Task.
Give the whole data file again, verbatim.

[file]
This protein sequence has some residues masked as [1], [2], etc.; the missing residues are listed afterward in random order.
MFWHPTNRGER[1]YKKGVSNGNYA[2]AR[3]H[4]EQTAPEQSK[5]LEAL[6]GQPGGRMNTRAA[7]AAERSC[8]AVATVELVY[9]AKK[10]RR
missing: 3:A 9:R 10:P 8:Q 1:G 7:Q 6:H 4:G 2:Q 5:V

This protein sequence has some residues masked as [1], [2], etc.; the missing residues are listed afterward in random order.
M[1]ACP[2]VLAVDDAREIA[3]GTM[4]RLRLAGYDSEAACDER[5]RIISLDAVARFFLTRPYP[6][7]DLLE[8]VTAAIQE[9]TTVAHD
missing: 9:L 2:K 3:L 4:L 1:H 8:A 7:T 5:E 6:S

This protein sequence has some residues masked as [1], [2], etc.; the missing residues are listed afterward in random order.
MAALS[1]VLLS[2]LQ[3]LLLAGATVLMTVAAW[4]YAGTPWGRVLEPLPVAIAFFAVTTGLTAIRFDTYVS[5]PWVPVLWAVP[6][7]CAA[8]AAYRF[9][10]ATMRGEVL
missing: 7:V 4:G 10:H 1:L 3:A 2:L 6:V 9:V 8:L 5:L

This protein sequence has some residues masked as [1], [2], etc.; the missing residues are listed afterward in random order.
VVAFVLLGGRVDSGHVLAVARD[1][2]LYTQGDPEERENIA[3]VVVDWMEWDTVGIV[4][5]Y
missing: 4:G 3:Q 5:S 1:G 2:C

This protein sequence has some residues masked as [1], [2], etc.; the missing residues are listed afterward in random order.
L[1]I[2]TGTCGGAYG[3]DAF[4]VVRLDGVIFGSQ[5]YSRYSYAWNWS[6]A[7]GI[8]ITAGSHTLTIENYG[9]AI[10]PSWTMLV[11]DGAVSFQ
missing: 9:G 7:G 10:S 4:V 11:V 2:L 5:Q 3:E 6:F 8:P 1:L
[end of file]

This protein sequence has some residues masked as [1], [2], etc.; the missing residues are listed afterward in random order.
MFWHPTNRGER[1]YKKGVSNGNYA[2]AR[3]H[4]EQTAPEQSK[5]LEAL[6]GQPGGRMNTRAA[7]AAERSC[8]AVATVELVY[9]AKK[10]RR
missing: 3:A 9:R 10:P 8:Q 1:G 7:Q 6:H 4:G 2:Q 5:V

This protein sequence has some residues masked as [1], [2], etc.; the missing residues are listed afterward in random order.
M[1]ACP[2]VLAVDDAREIA[3]GTM[4]RLRLAGYDSEAACDER[5]RIISLDAVARFFLTRPYP[6][7]DLLE[8]VTAAIQE[9]TTVAHD
missing: 9:L 2:K 3:L 4:L 1:H 8:A 7:T 5:E 6:S

This protein sequence has some residues masked as [1], [2], etc.; the missing residues are listed afterward in random order.
MAALS[1]VLLS[2]LQ[3]LLLAGATVLMTVAAW[4]YAGTPWGRVLEPLPVAIAFFAVTTGLTAIRFDTYVS[5]PWVPVLWAVP[6][7]CAA[8]AAYRF[9][10]ATMRGEVL
missing: 7:V 4:G 10:H 1:L 3:A 2:L 6:V 9:V 8:L 5:L

This protein sequence has some residues masked as [1], [2], etc.; the missing residues are listed afterward in random order.
VVAFVLLGGRVDSGHVLAVARD[1][2]LYTQGDPEERENIA[3]VVVDWMEWDTVGIV[4][5]Y
missing: 4:G 3:Q 5:S 1:G 2:C

This protein sequence has some residues masked as [1], [2], etc.; the missing residues are listed afterward in random order.
L[1]I[2]TGTCGGAYG[3]DAF[4]VVRLDGVIFGSQ[5]YSRYSYAWNWS[6]A[7]GI[8]ITAGSHTLTIENYG[9]AI[10]PSWTMLV[11]DGAVSFQ
missing: 9:G 7:G 10:S 4:V 11:V 2:L 5:Q 3:E 6:F 8:P 1:L